Posted by: Dave on September 19, 2008 at 12:04 pm

MetallicaDeathMagneticNote: This is the first Metallica album produced by the legendary Rick Rubin (the guru responsible for overseeing landmark albums by a wide range of artists from Run DMC and Red Hot Chili Peppers to Johnny Cash and Dixie Chicks to Slayer).
Also Note: This is the first album with Robert Trujillo (former member of Suicidal Tendencies, Ozzy Osbourne’s band and more) playing bass. He’s been an official member of Metallica since the release of 2003’s St. Anger, but the band’s long-time producer Bob Rock actually played the bass parts on that release.
Sound: A return to their ‘80s heyday. Multi-sectioned, hook-filled, metal epics made up of bruising, crunchy, chugging riffs; blistering, virtuosic solos; pounding, furious drums; and James Hetfield’s signature growl – which is more vicious and gripping than it’s been in years.
Heavy Rotation tracks: “That Was Just Your Life” (Top 20 Songs of 2008 Candidate); “Broken, Beat and Scarred” (Top 20 Songs of 2008 Candidate); “All Nightmare Long”
Medium Rotation tracks: “The Judas Kiss”; “The End of the Line”; “Cyanide”; “My Apocalypse”
Recommended: After years of ill-received experimentation (1996’s Load and 1997’s Re-Load went in an alt rock direction, while 2003’s St. Anger was raw and visceral but was almost completely devoid of their bread-and-butter guitar solos, making for dull and endless tracks), Metallica have decided to just go back to what they do best. Revisiting so many of the sounds and styles heard on albums like 1984’s Ride the Lightning, 1986’s Master of Puppets and 1988’s …And Justice For All is a bit of a cop out and seemingly an admission that their forays into other musical territory were flawed. And there’s very little on Death Magnetic you haven’t heard from them before, but it’s completely invigorating to hear them resurrect their classic sound with such renewed energy. Eight of the ten tracks would fit nicely on the aforementioned albums, but they do, as usual, slow down the tempo on two tracks. Unfortunately, those power ballads (“The Day That Never Comes” and “The Unforgiven III”) are nearly insufferable momentum killers that pale in comparison to some of their great mellow moments of the past (like “Fade To Black,” the beginning of “Welcome Home (Sanitarium),” the beginning of “One,” even “Nothing Else Matters”). These missteps do get in the way, but they don’t taint the fact that die-hard Metallica fans now have at least seven (the 10-minute instrumental “Suicide and Redemption” is expendable) new songs to enjoy that hold their own with the revered Metallica catalogue of the ‘80s.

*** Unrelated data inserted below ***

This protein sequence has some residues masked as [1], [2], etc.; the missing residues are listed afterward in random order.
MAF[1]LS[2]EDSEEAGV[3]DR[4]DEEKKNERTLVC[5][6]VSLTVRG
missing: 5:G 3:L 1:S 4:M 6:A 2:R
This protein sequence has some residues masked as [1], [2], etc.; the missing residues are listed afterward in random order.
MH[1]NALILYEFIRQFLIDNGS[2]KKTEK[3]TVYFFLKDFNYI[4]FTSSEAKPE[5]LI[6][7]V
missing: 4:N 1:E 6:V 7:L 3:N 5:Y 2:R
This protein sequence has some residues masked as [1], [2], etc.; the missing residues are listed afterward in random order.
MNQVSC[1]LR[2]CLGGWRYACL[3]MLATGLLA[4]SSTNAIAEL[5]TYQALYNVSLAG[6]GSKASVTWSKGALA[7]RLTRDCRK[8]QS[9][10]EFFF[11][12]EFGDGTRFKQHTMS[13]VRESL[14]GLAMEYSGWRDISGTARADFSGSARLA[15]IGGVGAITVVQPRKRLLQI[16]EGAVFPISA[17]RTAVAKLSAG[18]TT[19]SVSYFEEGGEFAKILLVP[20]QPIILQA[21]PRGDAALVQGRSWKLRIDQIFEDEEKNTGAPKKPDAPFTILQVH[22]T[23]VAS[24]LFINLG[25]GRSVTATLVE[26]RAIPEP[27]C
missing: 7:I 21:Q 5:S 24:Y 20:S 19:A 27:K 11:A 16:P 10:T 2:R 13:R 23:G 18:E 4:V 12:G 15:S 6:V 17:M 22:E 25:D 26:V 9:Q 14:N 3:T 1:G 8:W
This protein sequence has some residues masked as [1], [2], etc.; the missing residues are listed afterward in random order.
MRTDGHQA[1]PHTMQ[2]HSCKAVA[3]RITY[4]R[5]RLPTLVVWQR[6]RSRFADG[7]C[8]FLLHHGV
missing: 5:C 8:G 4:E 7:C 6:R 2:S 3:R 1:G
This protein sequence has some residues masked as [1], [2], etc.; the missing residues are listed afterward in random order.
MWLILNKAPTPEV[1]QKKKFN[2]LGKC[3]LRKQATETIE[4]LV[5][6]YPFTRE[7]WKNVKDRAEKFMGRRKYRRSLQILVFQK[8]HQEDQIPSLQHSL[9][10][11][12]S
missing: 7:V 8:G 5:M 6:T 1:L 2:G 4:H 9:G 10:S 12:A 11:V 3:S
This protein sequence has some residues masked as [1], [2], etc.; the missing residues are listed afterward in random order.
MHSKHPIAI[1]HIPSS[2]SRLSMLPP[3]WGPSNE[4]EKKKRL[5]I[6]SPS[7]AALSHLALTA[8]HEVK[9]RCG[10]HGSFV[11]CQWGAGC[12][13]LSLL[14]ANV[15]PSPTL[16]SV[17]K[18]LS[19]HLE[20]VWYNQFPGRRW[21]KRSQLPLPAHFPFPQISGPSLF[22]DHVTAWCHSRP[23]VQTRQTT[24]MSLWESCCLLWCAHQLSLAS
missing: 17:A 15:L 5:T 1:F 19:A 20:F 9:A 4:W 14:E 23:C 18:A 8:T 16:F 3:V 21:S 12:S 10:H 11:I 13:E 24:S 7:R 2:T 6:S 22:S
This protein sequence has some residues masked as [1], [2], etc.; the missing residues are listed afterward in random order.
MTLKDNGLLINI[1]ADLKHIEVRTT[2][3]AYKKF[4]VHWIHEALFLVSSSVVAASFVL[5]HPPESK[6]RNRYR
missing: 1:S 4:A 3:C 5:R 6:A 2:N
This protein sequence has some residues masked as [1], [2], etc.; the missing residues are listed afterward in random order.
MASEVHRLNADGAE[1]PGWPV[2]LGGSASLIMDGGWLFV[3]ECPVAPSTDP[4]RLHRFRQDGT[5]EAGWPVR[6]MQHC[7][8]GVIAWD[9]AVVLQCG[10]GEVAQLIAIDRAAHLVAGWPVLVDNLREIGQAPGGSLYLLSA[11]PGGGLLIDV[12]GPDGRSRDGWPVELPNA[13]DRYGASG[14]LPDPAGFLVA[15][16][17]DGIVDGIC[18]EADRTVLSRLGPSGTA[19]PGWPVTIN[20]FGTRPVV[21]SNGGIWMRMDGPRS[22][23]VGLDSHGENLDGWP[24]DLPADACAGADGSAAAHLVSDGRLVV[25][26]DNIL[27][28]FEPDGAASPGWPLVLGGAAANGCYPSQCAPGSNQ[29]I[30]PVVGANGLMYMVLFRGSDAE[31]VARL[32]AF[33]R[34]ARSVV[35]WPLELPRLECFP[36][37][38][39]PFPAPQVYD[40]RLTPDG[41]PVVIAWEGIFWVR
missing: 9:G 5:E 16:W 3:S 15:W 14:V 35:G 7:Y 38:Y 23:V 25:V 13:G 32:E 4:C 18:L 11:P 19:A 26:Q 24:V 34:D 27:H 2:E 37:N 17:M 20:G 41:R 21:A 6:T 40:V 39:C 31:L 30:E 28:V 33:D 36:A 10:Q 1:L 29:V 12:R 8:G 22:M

Grade: B+

Listen to Tracks/Buy Music:
On iTunes

One Response to “Metallica Death Magnetic (Warner Brothers)”

  1. Ryan Says:

    Hey Dave,

    I noticed your list of the top albums of 2008. You got a pretty good list going so far, especially your choice of band of horses.

    My name is Ryan and I’m from JamsBio, a social community to share your life through music. I am reaching out to you and a few other music bloggers in hopes that you’ll want to participate in one of our upcoming promotions. You may want to try them out and even share your honest opinion by posting a review on your blog.

    We have two promotions this coming week that might interest you and your readers. (Our last promotion — called SongBlitz Megachallenge — received over 1,300 Diggs in one day!) Let me know if you’d like more information, links, images, etc.:

    * Top-5 Lists ( Create a top 5 list from best albums to worst artist. Make a list and share with your readers so they can comment on it or make changes to it.

    * $50/$50 Challenge ( For a week, the top scoring players each day for both JamsMatch and SongBlitz will win $50. So that’s two games, two winners, every day, starting Monday, September 22.

    On another note, we’re partnering with lots of music artists and labels in the coming months — including U2 (starting 9/30) and Bob Dylan (10/14) — and would love to build a relationship with your site. My supervisor Clint Schaff and I hope to work with you, and would love to discuss or provide more information via email, if you’re interested.


    P.S. JamsBio encourages full transparency; please feel free to share with your readers that we contacted you.

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